A complete understanding of sensory and motor processing requires characterization of how the nervous system processes time in the range of tens to hundreds of milliseconds (ms). Temporal processing on this scale is required for simple sensory problems, such as interval, duration, and motion discrimination, as well as complex forms of sensory processing, such as speech recognition. Timing is also required for a wide range of motor tasks from eyelid conditioning to playing the piano. Here we review the behavioral, electrophysiological, and theoretical literature on the neural basis of temporal processing. These data suggest that temporal processing is likely to be distributed among different structures, rather than relying on a centralized timing area, as has been suggested in internal clock models. We also discuss whether temporal processing relies on specialized neural mechanisms, which perform temporal computations independent of spatial ones. We suggest that, given the intricate link between temporal and spatial information in most sensory and motor tasks, timing and spatial processing are intrinsic properties of neural function, and specialized timing mechanisms such as delay lines, oscillators, or a spectrum of different time constants are not required. Rather temporal processing may rely on state-dependent changes in network dynamics.
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              The cerebellum communicates with the basal ganglia.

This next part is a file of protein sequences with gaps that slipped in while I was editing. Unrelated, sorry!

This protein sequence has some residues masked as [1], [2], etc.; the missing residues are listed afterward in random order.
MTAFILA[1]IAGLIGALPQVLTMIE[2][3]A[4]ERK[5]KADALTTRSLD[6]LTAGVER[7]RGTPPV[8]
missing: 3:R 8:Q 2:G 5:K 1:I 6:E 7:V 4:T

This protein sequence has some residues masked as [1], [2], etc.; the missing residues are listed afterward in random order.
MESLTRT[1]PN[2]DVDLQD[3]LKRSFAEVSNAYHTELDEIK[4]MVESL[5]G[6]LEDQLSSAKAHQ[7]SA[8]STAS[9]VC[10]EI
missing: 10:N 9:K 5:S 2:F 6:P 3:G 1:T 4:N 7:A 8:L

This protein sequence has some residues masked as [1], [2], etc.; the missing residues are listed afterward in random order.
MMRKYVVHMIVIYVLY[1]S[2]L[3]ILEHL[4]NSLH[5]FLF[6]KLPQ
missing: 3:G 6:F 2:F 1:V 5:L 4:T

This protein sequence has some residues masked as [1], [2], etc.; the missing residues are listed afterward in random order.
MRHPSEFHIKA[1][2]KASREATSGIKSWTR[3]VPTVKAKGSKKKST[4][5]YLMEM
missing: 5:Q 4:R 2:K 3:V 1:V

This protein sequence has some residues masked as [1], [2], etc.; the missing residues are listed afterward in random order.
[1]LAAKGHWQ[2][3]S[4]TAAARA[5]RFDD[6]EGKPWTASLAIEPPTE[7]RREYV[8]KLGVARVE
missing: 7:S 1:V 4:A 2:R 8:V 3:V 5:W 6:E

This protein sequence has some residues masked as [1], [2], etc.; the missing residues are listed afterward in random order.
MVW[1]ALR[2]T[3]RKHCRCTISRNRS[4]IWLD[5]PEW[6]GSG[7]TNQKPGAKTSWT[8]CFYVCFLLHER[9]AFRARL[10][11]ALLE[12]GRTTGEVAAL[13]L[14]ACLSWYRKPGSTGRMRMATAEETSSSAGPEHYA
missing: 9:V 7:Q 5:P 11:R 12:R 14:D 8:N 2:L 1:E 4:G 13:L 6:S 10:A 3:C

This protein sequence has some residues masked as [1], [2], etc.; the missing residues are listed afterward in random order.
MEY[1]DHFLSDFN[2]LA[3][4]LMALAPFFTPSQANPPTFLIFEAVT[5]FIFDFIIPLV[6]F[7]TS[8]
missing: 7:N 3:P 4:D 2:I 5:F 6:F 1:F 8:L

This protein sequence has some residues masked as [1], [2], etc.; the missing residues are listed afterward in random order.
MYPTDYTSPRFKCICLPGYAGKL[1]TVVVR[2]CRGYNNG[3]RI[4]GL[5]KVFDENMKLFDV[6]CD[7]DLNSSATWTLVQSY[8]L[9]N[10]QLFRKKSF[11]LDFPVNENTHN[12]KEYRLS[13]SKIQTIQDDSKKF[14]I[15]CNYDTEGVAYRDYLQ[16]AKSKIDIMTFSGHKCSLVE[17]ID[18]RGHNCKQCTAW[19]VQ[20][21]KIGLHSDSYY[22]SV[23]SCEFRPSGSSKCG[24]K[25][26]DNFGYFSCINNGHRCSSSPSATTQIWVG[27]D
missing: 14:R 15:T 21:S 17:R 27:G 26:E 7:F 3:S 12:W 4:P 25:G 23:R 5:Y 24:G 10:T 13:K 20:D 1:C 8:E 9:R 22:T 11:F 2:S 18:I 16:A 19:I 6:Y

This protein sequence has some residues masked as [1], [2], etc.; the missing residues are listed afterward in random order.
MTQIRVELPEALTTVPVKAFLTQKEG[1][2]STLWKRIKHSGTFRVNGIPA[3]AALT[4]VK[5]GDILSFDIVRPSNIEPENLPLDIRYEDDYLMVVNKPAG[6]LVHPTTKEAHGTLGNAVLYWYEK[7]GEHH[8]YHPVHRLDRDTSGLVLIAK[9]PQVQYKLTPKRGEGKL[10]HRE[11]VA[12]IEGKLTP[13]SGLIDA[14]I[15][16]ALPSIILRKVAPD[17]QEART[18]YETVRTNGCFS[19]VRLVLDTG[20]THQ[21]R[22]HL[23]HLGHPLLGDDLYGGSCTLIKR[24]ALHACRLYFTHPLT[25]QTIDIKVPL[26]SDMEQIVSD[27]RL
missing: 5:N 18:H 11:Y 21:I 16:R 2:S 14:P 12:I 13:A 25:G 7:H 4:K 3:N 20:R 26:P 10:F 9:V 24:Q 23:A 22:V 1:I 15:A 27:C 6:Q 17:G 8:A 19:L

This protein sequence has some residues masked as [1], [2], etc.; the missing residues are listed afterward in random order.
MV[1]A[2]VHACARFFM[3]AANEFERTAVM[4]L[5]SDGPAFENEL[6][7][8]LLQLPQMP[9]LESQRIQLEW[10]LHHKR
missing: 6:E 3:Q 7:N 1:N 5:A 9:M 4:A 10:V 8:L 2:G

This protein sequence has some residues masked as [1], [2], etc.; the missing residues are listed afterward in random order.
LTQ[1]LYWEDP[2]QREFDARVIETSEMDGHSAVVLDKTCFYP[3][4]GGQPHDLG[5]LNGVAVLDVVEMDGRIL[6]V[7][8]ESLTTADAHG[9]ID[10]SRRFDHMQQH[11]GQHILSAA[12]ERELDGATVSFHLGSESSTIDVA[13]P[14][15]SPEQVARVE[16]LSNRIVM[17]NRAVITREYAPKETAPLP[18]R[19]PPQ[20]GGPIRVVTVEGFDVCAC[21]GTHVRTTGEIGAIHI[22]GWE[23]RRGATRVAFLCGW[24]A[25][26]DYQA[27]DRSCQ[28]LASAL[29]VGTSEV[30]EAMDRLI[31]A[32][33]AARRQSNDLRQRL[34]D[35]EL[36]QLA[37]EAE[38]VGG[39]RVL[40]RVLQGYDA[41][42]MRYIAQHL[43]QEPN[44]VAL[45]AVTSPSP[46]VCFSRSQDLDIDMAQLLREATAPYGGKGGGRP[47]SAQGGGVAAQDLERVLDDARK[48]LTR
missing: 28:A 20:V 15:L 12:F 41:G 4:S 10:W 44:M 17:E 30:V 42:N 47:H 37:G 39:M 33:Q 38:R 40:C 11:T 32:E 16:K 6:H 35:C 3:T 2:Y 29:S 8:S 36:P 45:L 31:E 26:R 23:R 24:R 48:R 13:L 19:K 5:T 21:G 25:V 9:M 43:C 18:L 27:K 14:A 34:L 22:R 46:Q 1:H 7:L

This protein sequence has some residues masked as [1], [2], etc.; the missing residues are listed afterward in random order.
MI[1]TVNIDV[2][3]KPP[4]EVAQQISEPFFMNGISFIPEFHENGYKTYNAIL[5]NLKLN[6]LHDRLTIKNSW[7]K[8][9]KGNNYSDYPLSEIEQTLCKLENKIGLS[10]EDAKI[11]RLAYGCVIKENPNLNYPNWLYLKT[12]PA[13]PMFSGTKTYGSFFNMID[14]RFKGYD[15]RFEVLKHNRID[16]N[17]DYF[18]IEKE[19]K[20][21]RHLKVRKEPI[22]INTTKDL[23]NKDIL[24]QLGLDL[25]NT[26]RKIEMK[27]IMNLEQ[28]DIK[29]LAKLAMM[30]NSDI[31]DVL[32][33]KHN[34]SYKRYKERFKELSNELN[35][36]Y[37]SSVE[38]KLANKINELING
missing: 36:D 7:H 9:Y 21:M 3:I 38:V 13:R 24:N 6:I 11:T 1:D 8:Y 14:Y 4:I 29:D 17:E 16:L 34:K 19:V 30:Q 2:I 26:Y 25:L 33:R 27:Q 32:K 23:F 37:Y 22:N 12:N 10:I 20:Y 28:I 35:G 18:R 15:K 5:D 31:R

The cerebral cortex is interconnected with two major subcortical structures: the basal ganglia and the cerebellum. How and where cerebellar circuits interact with basal ganglia circuits has been a longstanding question. Using transneuronal transport of rabies virus in macaques, we found that a disynaptic pathway links an output stage of cerebellar processing, the dentate nucleus, with an input stage of basal ganglia processing, the striatum.
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                Author and article information

                Journal
                Tremor Other Hyperkinet Mov (N Y)
                Tremor Other Hyperkinet Mov (N Y)
                TOHM
                Tremor and Other Hyperkinetic Movements
                Columbia University Libraries/Information Services
                2160-8288
                2012
                12 September 2012
                : 2
                Affiliations
                [1 ]Central European Institute of Technology, CEITEC MU, Behavioral and Social Neuroscience Research Group, Masaryk University, Brno, Czech Republic
                [2 ]First Department of Neurology, Faculty of Medicine Masaryk University and St. Anne's Teaching Hospital, Brno, Czech Republic
                [3 ]Psychiatry Department, Université de Montréal, Montréal, Québec, Canada
                [4 ]Functional Neuroimaging Unit, Research Center of the Geriatric Institute affiliated with the Université de Montréal, Montréal, Québec, Canada
                [5 ]Research Department, Donald Berman Maimonides Geriatric Centre, Montréal, Québec, Canada
                Columbia University, United States of America
                Author notes
                *To whom correspondence should be addressed. E-mail: bares@ 123456muni.cz
                Article
                tre-02-93-653-1
                3572554
                23439925

                This is an open-access article distributed under the terms of the Creative Commons Attribution–Noncommerical–No Derivatives License, which permits the user to copy, distribute, and transmit the work provided that the original author and source are credited; that no commercial use is made of the work; and that the work is not altered or transformed.

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                Pages: 9